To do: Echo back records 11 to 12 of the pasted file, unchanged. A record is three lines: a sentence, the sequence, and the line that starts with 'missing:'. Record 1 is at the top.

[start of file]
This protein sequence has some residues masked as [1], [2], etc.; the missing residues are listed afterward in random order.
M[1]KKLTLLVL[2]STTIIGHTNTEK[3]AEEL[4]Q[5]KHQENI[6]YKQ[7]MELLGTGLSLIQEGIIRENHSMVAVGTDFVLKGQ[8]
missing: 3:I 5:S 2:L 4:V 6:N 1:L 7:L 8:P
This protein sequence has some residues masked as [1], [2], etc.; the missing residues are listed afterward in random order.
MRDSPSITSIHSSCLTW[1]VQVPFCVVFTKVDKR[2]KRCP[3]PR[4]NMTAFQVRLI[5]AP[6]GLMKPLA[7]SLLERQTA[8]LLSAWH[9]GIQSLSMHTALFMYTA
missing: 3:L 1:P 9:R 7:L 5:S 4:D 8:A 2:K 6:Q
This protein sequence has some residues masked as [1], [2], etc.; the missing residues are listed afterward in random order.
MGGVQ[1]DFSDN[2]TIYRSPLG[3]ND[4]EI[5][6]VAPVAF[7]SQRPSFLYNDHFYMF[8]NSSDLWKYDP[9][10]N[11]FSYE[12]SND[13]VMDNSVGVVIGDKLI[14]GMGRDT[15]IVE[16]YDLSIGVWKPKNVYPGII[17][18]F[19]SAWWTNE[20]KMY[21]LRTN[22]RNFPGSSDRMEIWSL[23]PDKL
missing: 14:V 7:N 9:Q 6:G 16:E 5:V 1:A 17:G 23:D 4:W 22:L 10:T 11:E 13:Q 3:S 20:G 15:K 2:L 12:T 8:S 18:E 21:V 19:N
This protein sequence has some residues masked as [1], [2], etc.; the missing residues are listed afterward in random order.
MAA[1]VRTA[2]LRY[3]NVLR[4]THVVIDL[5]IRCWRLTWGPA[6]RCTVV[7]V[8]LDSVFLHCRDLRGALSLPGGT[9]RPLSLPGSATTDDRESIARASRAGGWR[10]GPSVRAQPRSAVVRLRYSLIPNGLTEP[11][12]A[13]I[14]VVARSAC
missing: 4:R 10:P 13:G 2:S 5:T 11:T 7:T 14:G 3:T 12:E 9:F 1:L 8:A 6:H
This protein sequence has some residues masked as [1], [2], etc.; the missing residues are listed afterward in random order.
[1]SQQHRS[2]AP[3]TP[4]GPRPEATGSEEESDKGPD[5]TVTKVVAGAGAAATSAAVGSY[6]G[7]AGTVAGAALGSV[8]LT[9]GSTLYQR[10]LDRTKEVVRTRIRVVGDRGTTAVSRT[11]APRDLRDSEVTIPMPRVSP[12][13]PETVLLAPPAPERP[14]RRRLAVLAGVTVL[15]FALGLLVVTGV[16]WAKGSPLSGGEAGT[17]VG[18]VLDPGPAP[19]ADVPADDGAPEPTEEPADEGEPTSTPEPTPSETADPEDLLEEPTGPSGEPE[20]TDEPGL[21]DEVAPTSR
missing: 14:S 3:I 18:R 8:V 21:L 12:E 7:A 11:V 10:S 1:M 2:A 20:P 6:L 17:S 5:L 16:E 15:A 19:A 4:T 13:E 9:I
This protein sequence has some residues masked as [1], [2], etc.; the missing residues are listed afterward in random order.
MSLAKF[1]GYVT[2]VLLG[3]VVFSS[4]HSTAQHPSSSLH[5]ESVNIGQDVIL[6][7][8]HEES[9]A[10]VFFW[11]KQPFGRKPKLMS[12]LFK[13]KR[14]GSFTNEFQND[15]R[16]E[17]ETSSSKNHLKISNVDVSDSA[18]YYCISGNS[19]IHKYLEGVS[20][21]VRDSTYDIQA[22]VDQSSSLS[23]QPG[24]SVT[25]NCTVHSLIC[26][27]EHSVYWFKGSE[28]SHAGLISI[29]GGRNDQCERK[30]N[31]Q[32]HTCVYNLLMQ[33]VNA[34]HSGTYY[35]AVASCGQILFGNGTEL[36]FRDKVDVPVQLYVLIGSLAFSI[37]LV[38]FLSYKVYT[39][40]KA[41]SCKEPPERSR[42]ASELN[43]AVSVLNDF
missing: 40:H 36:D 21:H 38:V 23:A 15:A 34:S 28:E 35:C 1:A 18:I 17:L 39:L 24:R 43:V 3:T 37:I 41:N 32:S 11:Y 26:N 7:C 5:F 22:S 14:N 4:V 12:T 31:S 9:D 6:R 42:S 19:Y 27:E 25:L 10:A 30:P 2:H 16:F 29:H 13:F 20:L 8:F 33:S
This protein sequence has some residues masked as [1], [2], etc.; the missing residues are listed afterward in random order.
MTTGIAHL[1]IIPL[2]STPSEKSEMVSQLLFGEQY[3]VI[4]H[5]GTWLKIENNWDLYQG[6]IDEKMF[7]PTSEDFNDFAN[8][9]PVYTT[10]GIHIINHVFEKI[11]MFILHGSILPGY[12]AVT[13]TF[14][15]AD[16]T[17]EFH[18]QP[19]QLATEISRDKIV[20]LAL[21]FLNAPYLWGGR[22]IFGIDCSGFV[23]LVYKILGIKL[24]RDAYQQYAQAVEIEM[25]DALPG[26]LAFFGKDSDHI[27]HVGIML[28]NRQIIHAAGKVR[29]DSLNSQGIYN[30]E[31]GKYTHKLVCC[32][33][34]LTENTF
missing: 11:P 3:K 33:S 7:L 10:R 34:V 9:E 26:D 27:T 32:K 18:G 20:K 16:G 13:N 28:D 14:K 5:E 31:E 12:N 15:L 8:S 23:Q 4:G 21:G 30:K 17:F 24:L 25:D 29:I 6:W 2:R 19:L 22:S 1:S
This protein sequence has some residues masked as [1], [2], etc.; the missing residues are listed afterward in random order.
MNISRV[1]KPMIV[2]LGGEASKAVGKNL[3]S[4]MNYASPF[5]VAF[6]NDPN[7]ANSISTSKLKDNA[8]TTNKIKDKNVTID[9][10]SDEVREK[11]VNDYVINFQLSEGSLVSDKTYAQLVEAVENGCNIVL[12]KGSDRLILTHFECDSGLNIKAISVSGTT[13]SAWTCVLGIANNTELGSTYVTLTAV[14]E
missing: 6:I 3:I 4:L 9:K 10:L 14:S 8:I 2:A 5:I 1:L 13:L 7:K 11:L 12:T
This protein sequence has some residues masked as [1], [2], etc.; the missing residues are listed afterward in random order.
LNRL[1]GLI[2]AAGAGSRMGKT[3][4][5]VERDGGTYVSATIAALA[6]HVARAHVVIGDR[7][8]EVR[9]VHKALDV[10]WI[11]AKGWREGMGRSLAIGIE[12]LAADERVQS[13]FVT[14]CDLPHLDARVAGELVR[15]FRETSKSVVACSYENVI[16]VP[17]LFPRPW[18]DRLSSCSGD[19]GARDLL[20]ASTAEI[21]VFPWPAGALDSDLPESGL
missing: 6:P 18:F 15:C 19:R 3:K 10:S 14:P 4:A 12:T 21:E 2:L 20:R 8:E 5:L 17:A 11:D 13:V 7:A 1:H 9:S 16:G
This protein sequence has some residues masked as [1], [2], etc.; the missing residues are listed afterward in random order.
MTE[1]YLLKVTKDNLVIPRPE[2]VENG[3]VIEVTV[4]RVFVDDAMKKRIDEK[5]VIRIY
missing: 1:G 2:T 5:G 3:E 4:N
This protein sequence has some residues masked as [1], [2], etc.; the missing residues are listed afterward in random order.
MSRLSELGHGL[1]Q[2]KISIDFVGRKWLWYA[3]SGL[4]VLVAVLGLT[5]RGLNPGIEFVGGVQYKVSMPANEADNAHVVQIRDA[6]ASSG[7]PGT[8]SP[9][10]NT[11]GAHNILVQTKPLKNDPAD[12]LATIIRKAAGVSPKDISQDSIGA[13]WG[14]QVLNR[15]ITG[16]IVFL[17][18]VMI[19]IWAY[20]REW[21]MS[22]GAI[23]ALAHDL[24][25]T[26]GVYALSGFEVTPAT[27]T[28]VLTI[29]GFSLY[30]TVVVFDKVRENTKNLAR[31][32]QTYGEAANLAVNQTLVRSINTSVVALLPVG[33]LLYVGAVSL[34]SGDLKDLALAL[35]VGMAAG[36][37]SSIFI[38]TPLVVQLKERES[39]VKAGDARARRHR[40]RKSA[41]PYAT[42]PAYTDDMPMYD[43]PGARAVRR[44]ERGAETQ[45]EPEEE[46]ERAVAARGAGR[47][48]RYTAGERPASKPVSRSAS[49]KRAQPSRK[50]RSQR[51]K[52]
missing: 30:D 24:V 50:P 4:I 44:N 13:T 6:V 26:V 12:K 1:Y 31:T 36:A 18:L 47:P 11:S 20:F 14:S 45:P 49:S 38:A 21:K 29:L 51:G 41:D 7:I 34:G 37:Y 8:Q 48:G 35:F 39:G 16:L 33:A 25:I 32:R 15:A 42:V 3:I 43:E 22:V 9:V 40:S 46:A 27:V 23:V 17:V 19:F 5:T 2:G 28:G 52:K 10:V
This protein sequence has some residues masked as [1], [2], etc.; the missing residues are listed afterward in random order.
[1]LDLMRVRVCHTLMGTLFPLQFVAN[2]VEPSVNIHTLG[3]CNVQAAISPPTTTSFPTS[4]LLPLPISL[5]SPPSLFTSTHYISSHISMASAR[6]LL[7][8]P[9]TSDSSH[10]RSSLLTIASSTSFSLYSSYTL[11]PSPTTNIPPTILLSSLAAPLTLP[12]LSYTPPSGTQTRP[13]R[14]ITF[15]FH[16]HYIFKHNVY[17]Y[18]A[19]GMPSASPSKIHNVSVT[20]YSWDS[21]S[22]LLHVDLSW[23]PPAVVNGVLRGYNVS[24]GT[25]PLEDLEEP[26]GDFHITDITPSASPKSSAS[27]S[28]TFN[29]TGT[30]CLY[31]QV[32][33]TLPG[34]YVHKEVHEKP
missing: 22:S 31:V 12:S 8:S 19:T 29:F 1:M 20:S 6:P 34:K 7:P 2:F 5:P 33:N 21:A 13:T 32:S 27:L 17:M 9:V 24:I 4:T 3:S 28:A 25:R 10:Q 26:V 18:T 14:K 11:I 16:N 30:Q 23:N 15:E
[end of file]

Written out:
This protein sequence has some residues masked as [1], [2], etc.; the missing residues are listed afterward in random order.
MSRLSELGHGL[1]Q[2]KISIDFVGRKWLWYA[3]SGL[4]VLVAVLGLT[5]RGLNPGIEFVGGVQYKVSMPANEADNAHVVQIRDA[6]ASSG[7]PGT[8]SP[9][10]NT[11]GAHNILVQTKPLKNDPAD[12]LATIIRKAAGVSPKDISQDSIGA[13]WG[14]QVLNR[15]ITG[16]IVFL[17][18]VMI[19]IWAY[20]REW[21]MS[22]GAI[23]ALAHDL[24][25]T[26]GVYALSGFEVTPAT[27]T[28]VLTI[29]GFSLY[30]TVVVFDKVRENTKNLAR[31][32]QTYGEAANLAVNQTLVRSINTSVVALLPVG[33]LLYVGAVSL[34]SGDLKDLALAL[35]VGMAAG[36][37]SSIFI[38]TPLVVQLKERES[39]VKAGDARARRHR[40]RKSA[41]PYAT[42]PAYTDDMPMYD[43]PGARAVRR[44]ERGAETQ[45]EPEEE[46]ERAVAARGAGR[47][48]RYTAGERPASKPVSRSAS[49]KRAQPSRK[50]RSQR[51]K[52]
missing: 30:D 24:V 50:P 4:I 44:N 13:T 6:V 26:V 12:K 1:Y 31:T 36:A 18:L 47:P 11:S 20:F 14:S 45:P 49:S 38:A 21:K 29:L 51:G 41:D 7:I 34:G 37:Y 8:Q 48:G 35:F 39:G 16:L 33:A 25:I 32:R 15:A 42:V 3:I 43:E 22:V 9:V 40:S 46:A 27:V 23:V 17:V 19:F 5:T 2:G 28:G 52:K 10:V
This protein sequence has some residues masked as [1], [2], etc.; the missing residues are listed afterward in random order.
[1]LDLMRVRVCHTLMGTLFPLQFVAN[2]VEPSVNIHTLG[3]CNVQAAISPPTTTSFPTS[4]LLPLPISL[5]SPPSLFTSTHYISSHISMASAR[6]LL[7][8]P[9]TSDSSH[10]RSSLLTIASSTSFSLYSSYTL[11]PSPTTNIPPTILLSSLAAPLTLP[12]LSYTPPSGTQTRP[13]R[14]ITF[15]FH[16]HYIFKHNVY[17]Y[18]A[19]GMPSASPSKIHNVSVT[20]YSWDS[21]S[22]LLHVDLSW[23]PPAVVNGVLRGYNVS[24]GT[25]PLEDLEEP[26]GDFHITDITPSASPKSSAS[27]S[28]TFN[29]TGT[30]CLY[31]QV[32][33]TLPG[34]YVHKEVHEKP
missing: 22:S 31:V 12:S 8:S 19:T 29:F 1:M 20:S 6:P 34:K 7:P 2:F 5:P 33:N 21:A 13:T 32:S 27:L 17:M 9:V 24:I 4:T 3:S 28:A 25:R 10:Q 26:V 18:T 14:K 11:I 16:N 30:Q 23:N 15:E